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Navajo and Arizona renew $17 million Diné College compact

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WINDOW ROCK, Ariz. – An agreement that provides $1.75 million a year for construction of facilities and maintenance at Diné College has been renewed for 10 years.

“This is a great achievement for Diné College and the Navajo people,” said Diné College President Dr. Ferlin Clark. “This partnership between the state and the nation for education benefits everyone.”

The Navajo Nation Council’s Intergovernmental Relations Committee unanimously approved the compact Sept. 11; it was signed Sept. 12 by Arizona Gov. Jan Brewer and Navajo Nation President Joe Shirley Jr. at the 63rd Annual Navajo Nation Fair.

“People often talk about the value of education, but too often they stop short of what is necessary to protect and advance it,” Brewer said. “Diné College has done a wonderful job of advancing education for communities that might not otherwise have access. Its success over the past 10 years should be commended, and I am excited to continue the partnership between the state and the Navajo Nation for the funding of Diné College.”

“Education is the means to getting back to standing on our own two feet, as individuals, as families, as communities and as a nation,” – Joe Shirley Jr., Navajo Nation President

Brewer also thanked former state Sen. Jack Jackson Sr. “for his years of service to the people of Arizona and the generations of Navajo students and families who will be forever enriched by the educational options that your political courage and fortitude helped to make possible.” Prior to signing the compact, Brewer asked those attending the signing to join her in the ongoing fight for education.

“Continue to urge your elected leaders to follow the example of those like Senator Jackson. He knew how to put politics aside and work for the benefit of his constituents – all of you. This is how we can protect the seed corn of our future.”

Before the signing ceremony, Brewer participated in the parade at the Navajo Nation Fair wearing a Diné College T-shirt accompanied by Clark and Jackson. The formal signing ceremony took place at the completion of the parade.

“Education is the means to getting back to standing on our own two feet, as individuals, as families, as communities and as a nation,” Shirley said. “That’s why it needs to continue to be number one in our priorities. As a sovereign nation, we need to be independent again. I really believe the only way to be is to complement each other, especially when it comes to our youth. Working together, we can’t go wrong.”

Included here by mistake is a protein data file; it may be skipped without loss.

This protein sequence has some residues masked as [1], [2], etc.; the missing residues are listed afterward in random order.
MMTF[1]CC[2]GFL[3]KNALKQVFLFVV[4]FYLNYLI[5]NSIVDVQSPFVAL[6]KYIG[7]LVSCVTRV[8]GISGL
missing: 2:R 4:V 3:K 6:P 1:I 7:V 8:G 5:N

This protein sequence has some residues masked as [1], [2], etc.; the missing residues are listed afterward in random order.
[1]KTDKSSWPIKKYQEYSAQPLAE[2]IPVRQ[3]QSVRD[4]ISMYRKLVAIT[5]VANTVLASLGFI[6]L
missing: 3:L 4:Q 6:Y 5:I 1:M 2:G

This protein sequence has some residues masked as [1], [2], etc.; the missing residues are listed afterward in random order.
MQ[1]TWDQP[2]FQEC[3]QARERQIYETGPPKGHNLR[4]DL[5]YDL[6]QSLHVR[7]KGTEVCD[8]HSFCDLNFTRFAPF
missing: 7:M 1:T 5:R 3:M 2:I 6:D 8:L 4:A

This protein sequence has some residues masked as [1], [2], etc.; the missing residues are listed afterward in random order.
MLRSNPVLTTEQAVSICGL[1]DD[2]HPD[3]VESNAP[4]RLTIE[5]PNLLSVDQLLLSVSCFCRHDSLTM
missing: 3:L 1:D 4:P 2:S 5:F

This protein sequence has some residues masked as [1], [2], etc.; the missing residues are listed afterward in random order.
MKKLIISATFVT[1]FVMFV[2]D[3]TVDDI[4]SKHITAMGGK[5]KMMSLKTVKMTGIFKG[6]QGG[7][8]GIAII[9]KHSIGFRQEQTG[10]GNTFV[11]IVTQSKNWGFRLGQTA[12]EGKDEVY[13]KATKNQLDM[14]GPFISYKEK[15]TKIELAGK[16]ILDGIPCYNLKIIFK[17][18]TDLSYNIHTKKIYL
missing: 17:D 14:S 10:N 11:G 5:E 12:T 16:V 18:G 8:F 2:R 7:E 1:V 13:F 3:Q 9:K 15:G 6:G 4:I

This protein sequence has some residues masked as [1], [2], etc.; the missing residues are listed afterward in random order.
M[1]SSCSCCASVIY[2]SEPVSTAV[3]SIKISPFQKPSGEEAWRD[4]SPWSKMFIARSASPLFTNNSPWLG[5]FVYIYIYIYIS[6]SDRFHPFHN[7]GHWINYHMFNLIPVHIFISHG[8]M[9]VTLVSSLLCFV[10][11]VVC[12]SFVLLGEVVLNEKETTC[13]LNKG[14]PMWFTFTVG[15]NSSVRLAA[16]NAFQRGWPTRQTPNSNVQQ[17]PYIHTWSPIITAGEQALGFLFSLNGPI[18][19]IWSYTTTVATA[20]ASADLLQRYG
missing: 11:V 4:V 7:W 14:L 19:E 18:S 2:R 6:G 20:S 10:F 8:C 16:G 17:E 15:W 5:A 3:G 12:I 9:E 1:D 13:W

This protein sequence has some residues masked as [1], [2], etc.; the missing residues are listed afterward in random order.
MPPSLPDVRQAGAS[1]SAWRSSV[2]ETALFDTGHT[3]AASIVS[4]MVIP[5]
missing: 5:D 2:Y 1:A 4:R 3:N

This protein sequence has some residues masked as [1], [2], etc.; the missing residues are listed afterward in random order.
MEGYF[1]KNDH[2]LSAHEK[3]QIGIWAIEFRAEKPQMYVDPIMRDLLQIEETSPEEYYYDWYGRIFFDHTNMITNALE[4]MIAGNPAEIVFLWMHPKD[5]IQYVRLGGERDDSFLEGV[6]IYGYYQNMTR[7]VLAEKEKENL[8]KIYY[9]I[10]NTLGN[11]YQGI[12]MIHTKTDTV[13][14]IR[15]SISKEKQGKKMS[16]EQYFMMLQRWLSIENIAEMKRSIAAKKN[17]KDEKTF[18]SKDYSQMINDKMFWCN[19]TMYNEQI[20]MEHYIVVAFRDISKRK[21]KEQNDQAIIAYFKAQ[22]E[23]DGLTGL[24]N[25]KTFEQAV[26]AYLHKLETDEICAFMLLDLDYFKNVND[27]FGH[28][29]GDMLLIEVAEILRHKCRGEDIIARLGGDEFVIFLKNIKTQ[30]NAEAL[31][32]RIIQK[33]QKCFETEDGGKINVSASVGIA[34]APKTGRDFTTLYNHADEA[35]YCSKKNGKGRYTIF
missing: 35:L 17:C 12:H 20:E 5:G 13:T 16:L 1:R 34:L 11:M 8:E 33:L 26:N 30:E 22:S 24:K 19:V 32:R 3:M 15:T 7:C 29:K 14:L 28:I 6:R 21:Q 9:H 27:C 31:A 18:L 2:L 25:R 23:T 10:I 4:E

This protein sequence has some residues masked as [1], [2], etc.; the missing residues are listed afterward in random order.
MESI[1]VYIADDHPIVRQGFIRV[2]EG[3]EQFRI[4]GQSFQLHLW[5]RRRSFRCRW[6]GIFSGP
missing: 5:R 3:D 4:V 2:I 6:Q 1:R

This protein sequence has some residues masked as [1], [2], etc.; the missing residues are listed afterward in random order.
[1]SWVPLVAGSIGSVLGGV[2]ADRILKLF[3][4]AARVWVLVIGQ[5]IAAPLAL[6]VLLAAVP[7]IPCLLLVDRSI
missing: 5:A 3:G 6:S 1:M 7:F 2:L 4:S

“I know there were many of my colleagues who have contributed greatly to bringing this signing to fruition,” said Navajo Nation Council Speaker Lawrence T. Morgan. “I’d like to extend my sincere praise to the President of Diné College Dr. Ferlin Clark, and his administration for their outstanding service to Diné College over the past 10 years. I also want to note that Diné College, over a 10 year period, reported a flawless audit for the use of these funds provided by the state of Arizona.”

The funds will be used to build new facilities, renew current ones, infrastructure, and to augment the budget from the Navajo Nation and the federal government which, Clark said, doesn’t necessarily fund maintenance of facilities.

“We envision new facilities, additions to current Arizona campuses and sites and repairs are needed for our aging buildings,” Clark said. The main campus in Tsaile was constructed in 1971.

He said the effort began more than a decade ago. On May 6, 1999, then Arizona Gov. Jane Dee Hull signed House Bill 2676 which amended Arizona’s tax code to allow a portion of Transaction Privilege Tax revenues collected on the Navajo Nation to Diné College.

In addition, the college achieved accreditation for its two-year academic programs, and approval of a bachelor’s degree program in elementary education; paving the way for additional degree programs.

“It’s very fitting that this signing occur today at the Navajo Nation fair and parade amongst our people so that many of you can see the doors of educational opportunity open and be invited to walk through these doors and become our next leaders,” said 21st Navajo Nation Council Delegate Larry Noble. “Higher education plays an important role in moving our people forward. The funding through the compact has allowed our students to acquire a Western education as well as build on the traditional knowledge base we have always possessed as Diné.”

“These are milestones that are historic,” Clark said. “This has been a team effort. The challenges and obstacles have been great. As you know the state of Arizona and the country has been in a budget crunch, and for us to achieve and secure this funding is incredible and great for our college. I am elated and proud of this accomplishment. This could not have happened without prayers and the support of administration, faculty, students, the Board of Regents, and Navajo Nation and state leaders.”